How to tackle it: Consider signing up with Match. Not only will we put you in touch with clients who seem to be the right fit for your career objectives and experiences, but we’ll also handle the paperwork. This means you won’t need to worry about drafting a contract or handling international payroll.
4. Increasing prices
Informing clients about price increases is part of being a freelancer. I know it’s stressful, but if you want to keep your business afloat, you simply cannot keep your rates unchanged for years. And inflation this year is going through the roof! In Poland, it’s supposed to hit 20% in January 2023 (ouch).
The good news is that all companies fall victim to inflation. And most of them will also raise their pricing, so they’ll understand where you’re coming from.
How to tackle it: Plan your price increases carefully. It’s better to inform your clients about one higher raise than to keep telling them every few months about a price change. Even if it's a minor one. A few years ago, I told one of my clients about a 5% price increase. Even after the raise, the rate they were on was still way below what my other customers were paying. After 4 months I decided to increase it by another 10%. The customer was unhappy, as they said it was the second increase within a few months, and our cooperation ended. If I could turn back time, I would have done it differently.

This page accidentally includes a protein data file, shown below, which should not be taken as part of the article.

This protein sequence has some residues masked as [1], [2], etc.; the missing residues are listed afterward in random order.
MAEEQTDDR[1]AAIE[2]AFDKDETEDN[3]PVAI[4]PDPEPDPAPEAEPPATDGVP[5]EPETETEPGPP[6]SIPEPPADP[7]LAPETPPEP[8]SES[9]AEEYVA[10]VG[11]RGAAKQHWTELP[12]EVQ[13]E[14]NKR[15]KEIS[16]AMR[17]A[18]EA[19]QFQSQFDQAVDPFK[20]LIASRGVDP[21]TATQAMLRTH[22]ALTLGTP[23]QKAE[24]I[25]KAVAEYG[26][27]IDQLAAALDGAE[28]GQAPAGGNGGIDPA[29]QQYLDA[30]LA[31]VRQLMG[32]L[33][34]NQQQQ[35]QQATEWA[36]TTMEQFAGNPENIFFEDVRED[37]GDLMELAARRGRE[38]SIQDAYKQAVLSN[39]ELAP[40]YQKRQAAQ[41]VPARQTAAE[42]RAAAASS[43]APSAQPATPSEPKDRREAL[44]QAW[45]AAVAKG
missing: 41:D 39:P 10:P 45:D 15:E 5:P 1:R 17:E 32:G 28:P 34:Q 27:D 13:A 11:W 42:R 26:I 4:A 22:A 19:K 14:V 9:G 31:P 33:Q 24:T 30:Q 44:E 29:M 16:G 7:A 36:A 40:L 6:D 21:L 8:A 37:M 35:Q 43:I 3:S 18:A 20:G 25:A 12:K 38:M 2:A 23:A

It’s best to let your clients know a few weeks in advance about changing your rates. There are two reasons for it:
Since they’re planning new budgets, they’ll be able to allocate more resources to working with you
If they decide they can no longer afford to work with you, you’ll have time to either negotiate your rates or find a new project to compensate for the loss.
5. Organizing your work
Truth be told, staying organized while freelancing full-time and juggling multiple projects has always been a challenge. But even more so now that a lot of companies have switched to remote or hybrid ways of working. People you used to work with might currently be in a completely different time zone than you. And they might be harder to reach, which complicates and prolongs receiving feedback.
What hasn’t changed though is that each project must be delivered on time, and within agreed requirements. And if you add to it other tasks like finding new clients, issuing invoices, etc. which are part of a freelancing job, then staying organized becomes really critical.
So, to successfully freelance in 2023 and beyond you’ll have to work on your organizational skills.